I am grateful to The Week magazine for this short item which has got me thinking about the type of feedback I give and indeed am used to hearing in a “professional” environment.
It is a possibly apocryphal story about the great Bill Shankly giving feedback to the Liverpool football team at half time.
The great man is reputed to have singled out nine of his players, saying “You, you, you, you, you, you, you, you and you….are sh**t. They” he went on, pointing to Kenny Dalglish and Graeme Souness, “are good. You,” he said, turning back to the original nine, “pass the ball to them.”
I love it. Utterly politically incorrect, probably gross misconduct, reprehensible abuse and of course breaking all the rules of Constructive feedback. And yet, and yet. Imagine the impact. The sheer emotional effect of those words and the utter simplicity and directiveness of the instruction. In his time Liverpool were arguably the best football team in the UK. To what extent was Shankly’s communication style and leadership responsible? Hugely, according to most analysts.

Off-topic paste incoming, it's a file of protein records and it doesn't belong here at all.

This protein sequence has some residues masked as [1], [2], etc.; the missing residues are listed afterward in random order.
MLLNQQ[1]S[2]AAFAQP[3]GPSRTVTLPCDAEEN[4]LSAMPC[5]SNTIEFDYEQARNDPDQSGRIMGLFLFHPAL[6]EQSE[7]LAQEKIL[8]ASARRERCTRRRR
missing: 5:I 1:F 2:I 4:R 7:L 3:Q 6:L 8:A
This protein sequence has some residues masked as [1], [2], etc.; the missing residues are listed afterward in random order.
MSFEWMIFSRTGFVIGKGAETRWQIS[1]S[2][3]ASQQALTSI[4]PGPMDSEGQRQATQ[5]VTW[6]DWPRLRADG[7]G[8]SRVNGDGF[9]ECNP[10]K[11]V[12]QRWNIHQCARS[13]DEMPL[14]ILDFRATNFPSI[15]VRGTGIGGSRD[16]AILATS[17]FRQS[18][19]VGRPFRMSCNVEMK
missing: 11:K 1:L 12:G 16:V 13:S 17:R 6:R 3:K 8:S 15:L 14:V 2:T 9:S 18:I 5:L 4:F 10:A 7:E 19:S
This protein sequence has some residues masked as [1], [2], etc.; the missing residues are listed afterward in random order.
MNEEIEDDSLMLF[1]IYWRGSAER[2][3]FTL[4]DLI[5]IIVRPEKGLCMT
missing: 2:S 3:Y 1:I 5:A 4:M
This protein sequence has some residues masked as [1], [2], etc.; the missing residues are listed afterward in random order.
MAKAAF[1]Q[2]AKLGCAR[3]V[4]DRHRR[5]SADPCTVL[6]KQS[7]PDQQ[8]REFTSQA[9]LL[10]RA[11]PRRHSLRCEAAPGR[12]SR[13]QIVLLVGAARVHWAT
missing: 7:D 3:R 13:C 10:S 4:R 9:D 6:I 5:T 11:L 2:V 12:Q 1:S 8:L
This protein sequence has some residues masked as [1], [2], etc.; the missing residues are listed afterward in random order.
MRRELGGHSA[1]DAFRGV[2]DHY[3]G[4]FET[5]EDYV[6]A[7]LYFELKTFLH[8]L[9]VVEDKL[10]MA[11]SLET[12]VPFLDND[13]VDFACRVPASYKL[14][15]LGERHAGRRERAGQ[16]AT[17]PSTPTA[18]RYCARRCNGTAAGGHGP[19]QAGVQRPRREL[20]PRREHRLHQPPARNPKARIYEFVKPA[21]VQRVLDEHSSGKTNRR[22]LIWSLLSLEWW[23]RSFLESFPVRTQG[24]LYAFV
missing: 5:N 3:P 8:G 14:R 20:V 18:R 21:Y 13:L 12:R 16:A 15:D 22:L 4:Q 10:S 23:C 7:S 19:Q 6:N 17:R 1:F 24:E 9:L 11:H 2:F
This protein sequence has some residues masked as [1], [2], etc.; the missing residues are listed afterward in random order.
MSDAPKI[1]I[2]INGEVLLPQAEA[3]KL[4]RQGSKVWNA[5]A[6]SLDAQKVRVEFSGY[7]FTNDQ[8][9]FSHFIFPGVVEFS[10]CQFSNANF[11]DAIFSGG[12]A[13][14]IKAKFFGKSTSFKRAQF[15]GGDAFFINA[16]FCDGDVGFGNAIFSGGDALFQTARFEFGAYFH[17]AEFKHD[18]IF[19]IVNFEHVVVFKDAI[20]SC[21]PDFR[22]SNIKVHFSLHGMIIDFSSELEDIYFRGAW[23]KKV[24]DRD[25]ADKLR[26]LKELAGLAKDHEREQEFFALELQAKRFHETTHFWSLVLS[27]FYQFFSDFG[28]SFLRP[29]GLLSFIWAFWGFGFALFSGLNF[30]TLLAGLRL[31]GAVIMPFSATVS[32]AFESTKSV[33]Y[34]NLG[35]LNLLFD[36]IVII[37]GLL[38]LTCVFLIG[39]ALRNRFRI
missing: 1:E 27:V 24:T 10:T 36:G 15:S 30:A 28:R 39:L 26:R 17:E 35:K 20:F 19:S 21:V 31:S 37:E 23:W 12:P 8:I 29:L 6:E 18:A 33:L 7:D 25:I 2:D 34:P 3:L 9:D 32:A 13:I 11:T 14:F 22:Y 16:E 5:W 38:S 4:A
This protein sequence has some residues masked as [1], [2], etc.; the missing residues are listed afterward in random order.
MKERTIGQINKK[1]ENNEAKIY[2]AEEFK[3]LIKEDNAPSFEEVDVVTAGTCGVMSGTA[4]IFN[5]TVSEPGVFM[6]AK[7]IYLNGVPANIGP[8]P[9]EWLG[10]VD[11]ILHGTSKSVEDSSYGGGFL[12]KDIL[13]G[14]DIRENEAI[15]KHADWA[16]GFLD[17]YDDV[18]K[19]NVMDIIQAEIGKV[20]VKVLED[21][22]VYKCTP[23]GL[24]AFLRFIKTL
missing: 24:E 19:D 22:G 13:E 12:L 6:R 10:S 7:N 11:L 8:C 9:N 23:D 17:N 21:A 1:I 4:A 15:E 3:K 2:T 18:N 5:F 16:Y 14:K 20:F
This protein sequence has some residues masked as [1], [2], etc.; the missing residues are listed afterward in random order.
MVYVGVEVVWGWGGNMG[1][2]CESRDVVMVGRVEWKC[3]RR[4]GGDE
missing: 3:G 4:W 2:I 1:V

Do we shy away from saying it straight, when this approach might be so much more effective? How much time would it save if this type of feedback were regularly used in the workplace? Is it time we all stopped dancing around and were just a bit more honest and direct with each other? I believe some call it Authenticity, and I suspect as relationships get weaker and we all live in an increasingly Virtual world, we need a bit more of Bill Shankly in our lives.